As part of its capacity-building efforts for the growth and development of women entrepreneurs, TDAP successfully ran the National Exporter Training Programme across the country. As a matter of the most important policy change, we will assign a dedicated human resource for women entrepreneurs, who will also be open to the private sector’s recommendations for gender inclusion.
Gilgit Baltistan, interestingly, is a female-dominated region in terms of trade and TDAP has started a project where it will be handholding 80% of women entrepreneurs and use Hunza as a brand name for exports.
Aisha Humaira Moriani, Joint Secretary, Ministry of Commerce noted that in preparation for the international market outreach, women must also capitalize on the potential of domestic commerce and also tap into the domestic market, especially in the COVID environment. The sub-committee of the national e-commerce council on women’s economic empowerment augurs well for their inclusion (which has also been WNBA’s recommendation).
Masooma Sibtain, Former Vice President, FPCCI noted that TDAP focuses on providing subsidies to women businesses in international exhibition. However, no written policy for the development of women-owned export businesses exists. Without anything in black and white, we cannot move forward in cultivating gender inclusion.
Mustafa Malik, Team Leader, CRSS, noted that the public-private dialogue spaces are critical to transform the women empowerment priorities into implementation. He shared the priority intervention areas identified in the women national business agenda (WNBA) – a policy proposal on gender-focused economic reforms presented from the platform of FPCCI – along with the progress.
The participants including representatives from Ministry of Commerce, FPCCI, TDAP, ICCI, RCCI, SMEDA, State Bank, relevant think-tanks and entrepreneurs, noted that various issues hampering women’s active participation in the economy including lack of data on women businesses and their training requirements, no focal organization to assist and help women to develop, no specific policy for micro-enterprises, trade policies do not cover areas of women businesses, lack of interest among government officials even females to develop and promote women entrepreneurship, lack of trust in female businesses, lack of coordination among government organizations; private-public sector and between government and women.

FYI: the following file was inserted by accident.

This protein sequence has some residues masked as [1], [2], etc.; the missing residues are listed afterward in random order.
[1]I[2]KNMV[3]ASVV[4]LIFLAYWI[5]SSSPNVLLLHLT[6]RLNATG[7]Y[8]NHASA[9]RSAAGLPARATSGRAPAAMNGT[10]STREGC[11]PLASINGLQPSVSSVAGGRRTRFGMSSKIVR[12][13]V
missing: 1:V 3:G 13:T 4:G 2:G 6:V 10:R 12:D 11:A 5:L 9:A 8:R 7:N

Intermittent efforts by government organizations do not give sustainable handhold support to women businesses. Moreover, women are oblivious of any incentives given to them by the government or any other organization. There should be more awareness programs to inform the public about government-sponsored schemes for women-owned business; the government officials should reach out to the common citizen not the other way round.
All the participants called for contemporary governance approaches to resolve issues on the ground.